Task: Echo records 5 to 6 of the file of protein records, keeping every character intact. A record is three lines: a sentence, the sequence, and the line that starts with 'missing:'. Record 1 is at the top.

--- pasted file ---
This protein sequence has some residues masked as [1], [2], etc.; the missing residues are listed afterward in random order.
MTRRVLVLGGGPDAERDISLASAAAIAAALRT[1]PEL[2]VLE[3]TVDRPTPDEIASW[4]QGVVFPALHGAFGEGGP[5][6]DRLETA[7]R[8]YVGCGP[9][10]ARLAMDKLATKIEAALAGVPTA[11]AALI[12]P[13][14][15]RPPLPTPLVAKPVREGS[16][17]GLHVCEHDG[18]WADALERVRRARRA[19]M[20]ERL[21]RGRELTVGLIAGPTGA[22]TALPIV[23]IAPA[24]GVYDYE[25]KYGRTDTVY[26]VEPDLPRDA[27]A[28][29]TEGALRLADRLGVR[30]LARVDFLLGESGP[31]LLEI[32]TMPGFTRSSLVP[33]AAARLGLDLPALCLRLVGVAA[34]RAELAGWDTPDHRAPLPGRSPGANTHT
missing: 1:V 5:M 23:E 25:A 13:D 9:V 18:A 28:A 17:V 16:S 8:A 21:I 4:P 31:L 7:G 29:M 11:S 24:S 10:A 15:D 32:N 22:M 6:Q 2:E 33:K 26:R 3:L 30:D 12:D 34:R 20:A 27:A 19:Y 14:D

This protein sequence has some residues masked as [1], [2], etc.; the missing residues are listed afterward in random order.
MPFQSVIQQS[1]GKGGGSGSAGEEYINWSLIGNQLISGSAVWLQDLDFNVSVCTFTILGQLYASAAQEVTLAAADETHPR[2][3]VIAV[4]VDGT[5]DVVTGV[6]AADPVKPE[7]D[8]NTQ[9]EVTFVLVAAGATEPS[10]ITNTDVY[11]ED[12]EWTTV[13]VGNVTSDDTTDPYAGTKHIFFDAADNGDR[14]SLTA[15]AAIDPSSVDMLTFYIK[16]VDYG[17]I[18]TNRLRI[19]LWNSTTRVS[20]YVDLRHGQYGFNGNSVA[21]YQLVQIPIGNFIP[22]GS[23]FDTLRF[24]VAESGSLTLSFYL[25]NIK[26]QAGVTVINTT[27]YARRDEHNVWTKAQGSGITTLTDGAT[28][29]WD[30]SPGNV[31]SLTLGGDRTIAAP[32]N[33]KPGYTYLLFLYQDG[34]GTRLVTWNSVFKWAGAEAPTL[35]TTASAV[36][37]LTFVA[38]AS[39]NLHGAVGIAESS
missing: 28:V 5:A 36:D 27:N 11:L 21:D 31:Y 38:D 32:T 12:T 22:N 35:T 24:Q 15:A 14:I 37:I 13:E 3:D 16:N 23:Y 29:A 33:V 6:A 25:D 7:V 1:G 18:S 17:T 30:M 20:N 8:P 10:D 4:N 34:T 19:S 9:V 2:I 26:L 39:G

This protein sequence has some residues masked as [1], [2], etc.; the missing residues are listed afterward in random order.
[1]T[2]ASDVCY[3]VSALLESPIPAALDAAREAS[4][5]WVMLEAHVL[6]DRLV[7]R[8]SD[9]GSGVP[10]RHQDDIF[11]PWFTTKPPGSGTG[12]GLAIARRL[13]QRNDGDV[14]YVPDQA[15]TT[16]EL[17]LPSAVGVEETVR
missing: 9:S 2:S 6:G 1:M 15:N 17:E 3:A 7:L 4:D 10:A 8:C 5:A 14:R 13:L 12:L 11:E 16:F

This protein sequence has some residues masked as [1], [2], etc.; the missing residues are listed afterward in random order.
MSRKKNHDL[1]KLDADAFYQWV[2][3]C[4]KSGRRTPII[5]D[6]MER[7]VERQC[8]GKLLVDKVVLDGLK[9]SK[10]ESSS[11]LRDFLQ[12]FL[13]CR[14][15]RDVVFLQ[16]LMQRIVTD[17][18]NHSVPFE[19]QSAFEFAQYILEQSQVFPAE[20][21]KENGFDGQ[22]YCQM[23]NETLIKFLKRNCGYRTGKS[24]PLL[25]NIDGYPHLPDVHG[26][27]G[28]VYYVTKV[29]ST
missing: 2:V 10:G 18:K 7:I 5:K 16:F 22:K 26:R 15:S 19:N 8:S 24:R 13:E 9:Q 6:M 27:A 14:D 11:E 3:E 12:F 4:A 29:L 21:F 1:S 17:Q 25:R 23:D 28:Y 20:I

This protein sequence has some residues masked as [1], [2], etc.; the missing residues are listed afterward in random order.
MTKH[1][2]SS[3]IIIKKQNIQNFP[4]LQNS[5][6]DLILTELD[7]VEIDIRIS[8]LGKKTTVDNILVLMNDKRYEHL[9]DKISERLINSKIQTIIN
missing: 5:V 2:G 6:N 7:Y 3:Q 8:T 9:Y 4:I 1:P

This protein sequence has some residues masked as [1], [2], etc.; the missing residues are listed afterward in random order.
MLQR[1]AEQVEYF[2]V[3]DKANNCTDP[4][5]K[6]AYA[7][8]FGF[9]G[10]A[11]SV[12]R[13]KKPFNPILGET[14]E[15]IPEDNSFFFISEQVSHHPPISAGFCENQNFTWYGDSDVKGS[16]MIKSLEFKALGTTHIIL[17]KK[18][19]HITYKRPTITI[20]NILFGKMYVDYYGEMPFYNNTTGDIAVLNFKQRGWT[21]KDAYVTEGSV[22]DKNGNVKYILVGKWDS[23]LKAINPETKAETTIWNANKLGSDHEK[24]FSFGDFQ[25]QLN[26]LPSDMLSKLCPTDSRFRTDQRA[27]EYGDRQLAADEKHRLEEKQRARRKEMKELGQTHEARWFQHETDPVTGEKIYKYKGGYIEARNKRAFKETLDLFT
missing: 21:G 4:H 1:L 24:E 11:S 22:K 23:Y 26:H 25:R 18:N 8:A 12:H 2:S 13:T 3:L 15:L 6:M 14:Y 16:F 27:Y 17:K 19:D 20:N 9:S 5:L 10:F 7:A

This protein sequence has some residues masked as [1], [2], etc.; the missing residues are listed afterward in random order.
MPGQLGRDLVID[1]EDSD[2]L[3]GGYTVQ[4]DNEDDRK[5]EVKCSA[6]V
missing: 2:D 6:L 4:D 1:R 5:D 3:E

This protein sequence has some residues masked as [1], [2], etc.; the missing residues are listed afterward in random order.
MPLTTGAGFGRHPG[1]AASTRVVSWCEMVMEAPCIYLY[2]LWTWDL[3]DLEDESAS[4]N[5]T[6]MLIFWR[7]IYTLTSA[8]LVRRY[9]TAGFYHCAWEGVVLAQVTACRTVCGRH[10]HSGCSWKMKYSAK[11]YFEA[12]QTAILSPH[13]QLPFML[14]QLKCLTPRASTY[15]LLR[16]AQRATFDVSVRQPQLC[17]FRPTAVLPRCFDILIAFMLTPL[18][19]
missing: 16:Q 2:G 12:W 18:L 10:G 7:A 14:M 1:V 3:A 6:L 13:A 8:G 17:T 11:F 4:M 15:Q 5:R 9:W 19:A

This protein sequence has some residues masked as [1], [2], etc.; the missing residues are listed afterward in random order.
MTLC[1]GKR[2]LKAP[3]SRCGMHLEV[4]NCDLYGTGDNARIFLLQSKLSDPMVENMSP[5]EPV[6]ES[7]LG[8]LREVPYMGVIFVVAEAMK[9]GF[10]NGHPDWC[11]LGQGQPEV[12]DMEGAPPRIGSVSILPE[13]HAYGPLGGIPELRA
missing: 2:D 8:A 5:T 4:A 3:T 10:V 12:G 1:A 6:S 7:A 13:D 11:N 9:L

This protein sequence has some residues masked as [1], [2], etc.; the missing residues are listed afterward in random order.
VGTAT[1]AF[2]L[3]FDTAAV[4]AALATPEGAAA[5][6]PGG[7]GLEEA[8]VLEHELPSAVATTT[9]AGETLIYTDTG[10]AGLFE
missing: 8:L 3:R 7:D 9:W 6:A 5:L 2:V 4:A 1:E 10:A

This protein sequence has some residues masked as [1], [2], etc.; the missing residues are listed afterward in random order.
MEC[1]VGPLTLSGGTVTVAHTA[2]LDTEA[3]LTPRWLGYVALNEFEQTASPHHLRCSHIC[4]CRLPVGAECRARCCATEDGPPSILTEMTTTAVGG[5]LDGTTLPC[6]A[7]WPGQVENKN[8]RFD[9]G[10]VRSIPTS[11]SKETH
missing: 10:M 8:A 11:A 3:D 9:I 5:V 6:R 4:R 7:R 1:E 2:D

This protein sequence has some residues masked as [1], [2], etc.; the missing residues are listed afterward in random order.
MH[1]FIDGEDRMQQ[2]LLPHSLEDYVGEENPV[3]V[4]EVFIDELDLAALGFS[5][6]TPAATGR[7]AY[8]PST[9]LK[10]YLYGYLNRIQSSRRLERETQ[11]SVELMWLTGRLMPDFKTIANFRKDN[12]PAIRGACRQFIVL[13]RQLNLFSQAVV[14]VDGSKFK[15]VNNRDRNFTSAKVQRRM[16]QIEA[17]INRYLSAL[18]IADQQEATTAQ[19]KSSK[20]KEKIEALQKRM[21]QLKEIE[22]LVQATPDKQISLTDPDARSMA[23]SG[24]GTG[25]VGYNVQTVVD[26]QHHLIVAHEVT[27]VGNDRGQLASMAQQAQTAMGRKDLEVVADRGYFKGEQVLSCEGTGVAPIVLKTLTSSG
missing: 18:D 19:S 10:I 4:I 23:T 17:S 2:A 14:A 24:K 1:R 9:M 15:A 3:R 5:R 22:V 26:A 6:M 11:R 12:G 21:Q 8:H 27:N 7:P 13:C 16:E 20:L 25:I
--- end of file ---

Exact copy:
This protein sequence has some residues masked as [1], [2], etc.; the missing residues are listed afterward in random order.
MTKH[1][2]SS[3]IIIKKQNIQNFP[4]LQNS[5][6]DLILTELD[7]VEIDIRIS[8]LGKKTTVDNILVLMNDKRYEHL[9]DKISERLINSKIQTIIN
missing: 5:V 2:G 6:N 7:Y 3:Q 8:T 9:Y 4:I 1:P

This protein sequence has some residues masked as [1], [2], etc.; the missing residues are listed afterward in random order.
MLQR[1]AEQVEYF[2]V[3]DKANNCTDP[4][5]K[6]AYA[7][8]FGF[9]G[10]A[11]SV[12]R[13]KKPFNPILGET[14]E[15]IPEDNSFFFISEQVSHHPPISAGFCENQNFTWYGDSDVKGS[16]MIKSLEFKALGTTHIIL[17]KK[18][19]HITYKRPTITI[20]NILFGKMYVDYYGEMPFYNNTTGDIAVLNFKQRGWT[21]KDAYVTEGSV[22]DKNGNVKYILVGKWDS[23]LKAINPETKAETTIWNANKLGSDHEK[24]FSFGDFQ[25]QLN[26]LPSDMLSKLCPTDSRFRTDQRA[27]EYGDRQLAADEKHRLEEKQRARRKEMKELGQTHEARWFQHETDPVTGEKIYKYKGGYIEARNKRAFKETLDLFT
missing: 21:G 4:H 1:L 24:E 11:S 22:K 23:Y 26:H 25:R 18:N 8:A 12:H 2:S 13:T 3:L 15:L 6:M 14:Y 16:F 27:Y 17:K 19:D 20:N 9:S 5:L 10:F 7:A